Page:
Numberpointer = & numbers [2]; Since it is nothing more than an ordinary integer variable, the pointer can of course also be set to its address. When you use this pointer in square brackets, it behaves like the array numbers, but shifted two elements to the right. You can see the situation in the picture below.

Figure (abbarrayptr2).

The shift becomes identical to. The result is that is the last element of the array. So if the element were processed, a memory area would be accessed that is outside the reserved space. The results are unpredictable.

The key difference: When an array is defined, the memory is reserved for the array elements. When defining a pointer, only memory is created for the pointer itself.

Pointer arithmetic

You can increment and decrement pointers. This advances the pointer by as many bytes as the size of the type it points to. So if you have a pointer that points to the beginning of an array, incrementing it will move it to the next position in the array. This is why a pointer is often used to traverse an array.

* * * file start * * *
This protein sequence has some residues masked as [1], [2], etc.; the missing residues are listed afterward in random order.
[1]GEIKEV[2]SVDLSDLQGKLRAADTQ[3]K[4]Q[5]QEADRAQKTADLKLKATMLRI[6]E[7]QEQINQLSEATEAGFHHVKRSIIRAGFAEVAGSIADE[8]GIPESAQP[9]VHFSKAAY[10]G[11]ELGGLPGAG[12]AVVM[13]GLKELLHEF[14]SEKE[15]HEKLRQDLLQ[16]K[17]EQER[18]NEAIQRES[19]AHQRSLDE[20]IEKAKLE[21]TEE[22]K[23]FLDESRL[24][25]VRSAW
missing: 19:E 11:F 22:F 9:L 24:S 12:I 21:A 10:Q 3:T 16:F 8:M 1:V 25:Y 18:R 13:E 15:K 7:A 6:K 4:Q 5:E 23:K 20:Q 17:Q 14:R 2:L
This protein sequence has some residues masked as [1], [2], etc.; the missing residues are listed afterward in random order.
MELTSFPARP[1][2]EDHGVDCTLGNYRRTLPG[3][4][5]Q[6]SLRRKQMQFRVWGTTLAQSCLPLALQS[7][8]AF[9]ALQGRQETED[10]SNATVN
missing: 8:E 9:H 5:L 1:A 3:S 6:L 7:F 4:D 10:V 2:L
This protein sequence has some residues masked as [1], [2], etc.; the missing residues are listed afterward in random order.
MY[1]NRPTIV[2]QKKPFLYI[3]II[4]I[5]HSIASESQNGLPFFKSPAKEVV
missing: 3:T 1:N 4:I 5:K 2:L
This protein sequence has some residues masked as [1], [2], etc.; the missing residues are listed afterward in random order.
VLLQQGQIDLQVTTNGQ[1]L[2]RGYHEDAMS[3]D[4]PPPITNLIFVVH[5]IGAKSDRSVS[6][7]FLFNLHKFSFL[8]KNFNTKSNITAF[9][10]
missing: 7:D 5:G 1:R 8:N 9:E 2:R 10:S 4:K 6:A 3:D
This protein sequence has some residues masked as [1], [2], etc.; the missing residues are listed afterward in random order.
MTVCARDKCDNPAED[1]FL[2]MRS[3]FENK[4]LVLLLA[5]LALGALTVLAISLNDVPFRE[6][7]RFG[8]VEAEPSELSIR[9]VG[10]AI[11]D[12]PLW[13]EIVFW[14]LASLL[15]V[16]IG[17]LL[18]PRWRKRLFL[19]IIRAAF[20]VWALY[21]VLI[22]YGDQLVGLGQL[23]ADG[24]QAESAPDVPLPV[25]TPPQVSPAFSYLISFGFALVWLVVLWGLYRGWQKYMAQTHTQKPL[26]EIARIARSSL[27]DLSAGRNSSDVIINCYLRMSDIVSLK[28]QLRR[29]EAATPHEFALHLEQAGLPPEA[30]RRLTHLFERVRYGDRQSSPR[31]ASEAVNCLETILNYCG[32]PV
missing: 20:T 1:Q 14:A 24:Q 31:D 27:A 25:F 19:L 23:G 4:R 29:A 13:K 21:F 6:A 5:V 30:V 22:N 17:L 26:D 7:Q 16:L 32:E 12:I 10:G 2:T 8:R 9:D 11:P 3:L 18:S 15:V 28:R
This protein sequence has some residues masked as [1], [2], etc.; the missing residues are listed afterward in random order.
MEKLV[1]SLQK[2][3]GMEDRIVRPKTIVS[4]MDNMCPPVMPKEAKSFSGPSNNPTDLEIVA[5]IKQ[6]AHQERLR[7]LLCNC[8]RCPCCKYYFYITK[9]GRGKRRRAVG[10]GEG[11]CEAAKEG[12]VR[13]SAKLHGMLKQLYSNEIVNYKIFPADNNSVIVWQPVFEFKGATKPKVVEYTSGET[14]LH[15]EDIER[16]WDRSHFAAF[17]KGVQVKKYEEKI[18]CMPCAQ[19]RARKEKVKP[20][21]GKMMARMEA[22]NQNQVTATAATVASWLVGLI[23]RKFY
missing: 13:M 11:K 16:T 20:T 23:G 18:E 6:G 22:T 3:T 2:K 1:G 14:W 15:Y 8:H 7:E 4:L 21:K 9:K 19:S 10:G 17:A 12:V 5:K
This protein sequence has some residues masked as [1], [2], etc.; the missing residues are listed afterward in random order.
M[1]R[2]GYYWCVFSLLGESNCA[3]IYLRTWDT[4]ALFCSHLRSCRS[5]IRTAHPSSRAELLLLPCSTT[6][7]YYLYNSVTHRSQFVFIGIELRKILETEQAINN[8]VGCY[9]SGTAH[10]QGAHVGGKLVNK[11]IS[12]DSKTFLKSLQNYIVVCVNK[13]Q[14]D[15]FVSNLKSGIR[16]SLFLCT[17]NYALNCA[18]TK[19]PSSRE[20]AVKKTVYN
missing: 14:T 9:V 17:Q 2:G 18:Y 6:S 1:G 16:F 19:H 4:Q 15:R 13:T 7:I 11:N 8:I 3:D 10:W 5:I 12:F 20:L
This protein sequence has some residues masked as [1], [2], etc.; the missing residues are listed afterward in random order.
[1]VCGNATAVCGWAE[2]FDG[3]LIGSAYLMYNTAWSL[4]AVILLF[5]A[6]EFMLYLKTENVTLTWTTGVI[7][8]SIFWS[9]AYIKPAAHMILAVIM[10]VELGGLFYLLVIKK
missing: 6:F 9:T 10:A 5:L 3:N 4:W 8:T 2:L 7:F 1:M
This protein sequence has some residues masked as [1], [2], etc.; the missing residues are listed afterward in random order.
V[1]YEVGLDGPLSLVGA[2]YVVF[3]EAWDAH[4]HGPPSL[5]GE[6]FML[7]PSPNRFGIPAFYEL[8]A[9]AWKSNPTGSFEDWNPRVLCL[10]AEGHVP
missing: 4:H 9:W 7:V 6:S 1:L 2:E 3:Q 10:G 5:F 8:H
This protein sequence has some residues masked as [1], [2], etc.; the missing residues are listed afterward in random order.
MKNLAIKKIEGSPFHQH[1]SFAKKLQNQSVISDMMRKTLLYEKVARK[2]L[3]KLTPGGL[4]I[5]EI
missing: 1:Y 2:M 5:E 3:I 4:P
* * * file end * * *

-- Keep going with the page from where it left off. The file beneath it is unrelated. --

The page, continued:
If you want to set an array to 0, you can do this using an index operator: int value [MAX]; for (i = 0; i Alternatively, you can use a pointer and run it through the array:

int value [MAX]; int * run = value; for (i = 0; i Efficiency Of the two loops, the second is faster. That makes sense very quickly, because when using the pointer it has to be increased once in each run. To do this, the processor adds the size of the type to the pointer. In the first loop, on the other hand, the type size must first be multiplied by the index and then added to the array address in order to get access to the element. Then the index has to be increased, but only by 1.

Figure (figurarith)

for loop